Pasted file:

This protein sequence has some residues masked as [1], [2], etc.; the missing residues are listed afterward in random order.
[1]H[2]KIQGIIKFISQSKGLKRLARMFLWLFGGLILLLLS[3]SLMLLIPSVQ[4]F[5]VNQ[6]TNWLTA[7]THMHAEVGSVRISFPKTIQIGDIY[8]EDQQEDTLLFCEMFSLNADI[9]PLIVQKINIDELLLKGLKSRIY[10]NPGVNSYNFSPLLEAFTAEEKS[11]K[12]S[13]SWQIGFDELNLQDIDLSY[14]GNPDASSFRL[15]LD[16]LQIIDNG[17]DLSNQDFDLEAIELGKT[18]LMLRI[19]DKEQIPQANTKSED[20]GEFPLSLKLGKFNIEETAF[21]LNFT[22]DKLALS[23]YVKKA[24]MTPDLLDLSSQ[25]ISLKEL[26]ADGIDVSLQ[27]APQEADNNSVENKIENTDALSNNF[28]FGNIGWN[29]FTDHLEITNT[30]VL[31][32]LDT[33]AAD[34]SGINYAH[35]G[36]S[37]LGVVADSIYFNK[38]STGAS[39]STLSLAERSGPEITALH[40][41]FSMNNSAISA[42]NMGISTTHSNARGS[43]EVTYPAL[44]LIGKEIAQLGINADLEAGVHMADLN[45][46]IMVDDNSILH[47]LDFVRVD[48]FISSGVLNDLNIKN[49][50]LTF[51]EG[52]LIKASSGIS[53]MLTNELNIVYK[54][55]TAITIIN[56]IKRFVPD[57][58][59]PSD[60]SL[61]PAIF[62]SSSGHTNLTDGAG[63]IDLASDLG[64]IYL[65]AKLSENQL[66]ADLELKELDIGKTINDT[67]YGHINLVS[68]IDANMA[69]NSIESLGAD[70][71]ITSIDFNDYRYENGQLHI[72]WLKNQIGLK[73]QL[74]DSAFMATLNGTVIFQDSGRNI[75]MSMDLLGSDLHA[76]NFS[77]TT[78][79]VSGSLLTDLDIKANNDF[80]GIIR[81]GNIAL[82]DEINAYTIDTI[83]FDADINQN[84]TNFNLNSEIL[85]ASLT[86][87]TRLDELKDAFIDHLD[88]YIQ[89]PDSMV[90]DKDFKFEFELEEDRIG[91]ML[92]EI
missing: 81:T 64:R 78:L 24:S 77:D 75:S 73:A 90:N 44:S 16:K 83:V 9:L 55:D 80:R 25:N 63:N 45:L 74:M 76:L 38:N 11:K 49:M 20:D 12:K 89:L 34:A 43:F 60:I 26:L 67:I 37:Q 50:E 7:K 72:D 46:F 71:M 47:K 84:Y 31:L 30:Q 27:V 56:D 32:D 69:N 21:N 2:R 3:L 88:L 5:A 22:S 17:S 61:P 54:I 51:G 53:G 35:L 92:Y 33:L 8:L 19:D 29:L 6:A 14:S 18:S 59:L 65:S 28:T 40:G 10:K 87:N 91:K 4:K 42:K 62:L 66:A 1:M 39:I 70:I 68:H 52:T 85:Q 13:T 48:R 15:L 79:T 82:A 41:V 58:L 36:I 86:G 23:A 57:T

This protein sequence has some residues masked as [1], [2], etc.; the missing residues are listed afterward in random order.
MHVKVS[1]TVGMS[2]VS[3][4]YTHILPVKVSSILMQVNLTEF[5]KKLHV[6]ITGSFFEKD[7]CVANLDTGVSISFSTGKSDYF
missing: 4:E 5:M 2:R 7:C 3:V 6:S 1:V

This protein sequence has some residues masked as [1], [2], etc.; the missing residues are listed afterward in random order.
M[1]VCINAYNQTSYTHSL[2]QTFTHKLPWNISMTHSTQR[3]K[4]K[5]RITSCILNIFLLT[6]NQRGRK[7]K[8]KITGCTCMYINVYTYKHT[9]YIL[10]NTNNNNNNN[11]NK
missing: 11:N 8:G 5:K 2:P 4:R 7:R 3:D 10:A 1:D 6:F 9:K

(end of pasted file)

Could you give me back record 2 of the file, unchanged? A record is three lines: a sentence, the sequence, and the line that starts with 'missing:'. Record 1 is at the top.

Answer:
This protein sequence has some residues masked as [1], [2], etc.; the missing residues are listed afterward in random order.
MHVKVS[1]TVGMS[2]VS[3][4]YTHILPVKVSSILMQVNLTEF[5]KKLHV[6]ITGSFFEKD[7]CVANLDTGVSISFSTGKSDYF
missing: 4:E 5:M 2:R 7:C 3:V 6:S 1:V